Utopias, Vol I: Alastair Campbell
"Just because something is unreachable should not deter us from striving for it. So here’s the vision…"
The Utopian inaugurates a series of utopias, written by today’s most interesting philosophers, social scientists, politicians and writers. First up: Alastair Campbell.
How rare is a six-letter word with four vowels? Rare. So rare they call it Utopia, an unreachable perfection.
Yes, unreachable. That is the point. But just because something is unreachable should not deter us from striving for it, so long as we are realistic and understand that once we think we are close, another challenge hovers into view.
So here’s the vision - the UK as a united people of well-educated, well-informed, politically engaged, tolerant, outward-looking, creative and largely contended citizens.
Given the relative peace and prosperity we have enjoyed since the Second World War, we should be a lot further forward. We are not helped by the media-driven culture of negativity, nor by the failure of the political class to challenge it better. Here are a few ideas that might help engender a deeper sense of citizenship.
Compulsory voting in all local and national elections. The lowering of the voting age to 16. The teaching of politics and citizenship in primary schools. Children are taught from an early age that sport is good for them, healthy eating is good for them, reading and writing are good for them. They should be taught that politics is as central to their lives as any of those things, and taught it from a positive perspective.
As for the media’s culture of negativity, how can we even believe we are near Utopia when so many of our fellow citizens read papers like the Daily Mail (nine letters, four and a half vowels)? Whenever I see people purchasing its bile, I have the same reaction I would have on seeing someone take drugs. Why deliberately poison yourself?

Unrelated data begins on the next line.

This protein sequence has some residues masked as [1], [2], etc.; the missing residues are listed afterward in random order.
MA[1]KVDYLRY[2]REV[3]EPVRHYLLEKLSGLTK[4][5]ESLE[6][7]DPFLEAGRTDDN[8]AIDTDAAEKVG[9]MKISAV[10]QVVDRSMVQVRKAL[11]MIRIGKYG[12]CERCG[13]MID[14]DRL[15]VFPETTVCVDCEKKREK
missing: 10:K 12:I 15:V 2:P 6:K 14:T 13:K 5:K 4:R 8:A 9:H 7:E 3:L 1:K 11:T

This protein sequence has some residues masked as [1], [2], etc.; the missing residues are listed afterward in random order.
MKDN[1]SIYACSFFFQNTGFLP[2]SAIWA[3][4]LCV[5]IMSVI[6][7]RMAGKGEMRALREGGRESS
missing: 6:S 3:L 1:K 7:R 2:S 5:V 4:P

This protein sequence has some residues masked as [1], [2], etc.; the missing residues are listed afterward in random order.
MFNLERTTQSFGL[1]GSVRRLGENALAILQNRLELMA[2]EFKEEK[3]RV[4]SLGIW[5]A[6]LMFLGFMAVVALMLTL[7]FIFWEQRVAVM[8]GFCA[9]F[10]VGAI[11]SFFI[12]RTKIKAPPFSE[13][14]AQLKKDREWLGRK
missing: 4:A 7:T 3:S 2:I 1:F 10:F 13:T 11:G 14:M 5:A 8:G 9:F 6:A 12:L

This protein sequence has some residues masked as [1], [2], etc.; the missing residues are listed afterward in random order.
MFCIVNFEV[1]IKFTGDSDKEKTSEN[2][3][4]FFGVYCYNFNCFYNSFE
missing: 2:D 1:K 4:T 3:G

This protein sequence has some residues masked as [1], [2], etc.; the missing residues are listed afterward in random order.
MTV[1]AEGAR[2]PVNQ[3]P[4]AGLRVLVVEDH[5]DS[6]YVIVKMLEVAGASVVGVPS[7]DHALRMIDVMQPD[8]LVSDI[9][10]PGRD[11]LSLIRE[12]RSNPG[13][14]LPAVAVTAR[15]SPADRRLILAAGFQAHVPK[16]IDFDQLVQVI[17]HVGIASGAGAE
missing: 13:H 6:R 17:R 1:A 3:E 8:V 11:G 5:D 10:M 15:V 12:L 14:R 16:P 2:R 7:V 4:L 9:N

Of course we can all urge media change. But for all we might engage in earnest debates about social media, or whither the licence fee in the digital age, let us admit as a society that the real media stories of recent years aren’t Wikileaks or MPs’ expenses but celebrity magazines and reality TV shows. The media can blame dumbed down Britain on politicians or teachers if they like. They would be better off looking in the mirror. But it will not change unless the British people want it to change … which brings me back to the hope that one day we can be a united people of well-educated, well-informed, politically engaged, tolerant, creative and largely contented citizens.
Alastair Campbell, Director of Communications and Strategy for Tony Blair from 1997 to 2003, is the bestselling author of the The Alastair Campbell Diaries.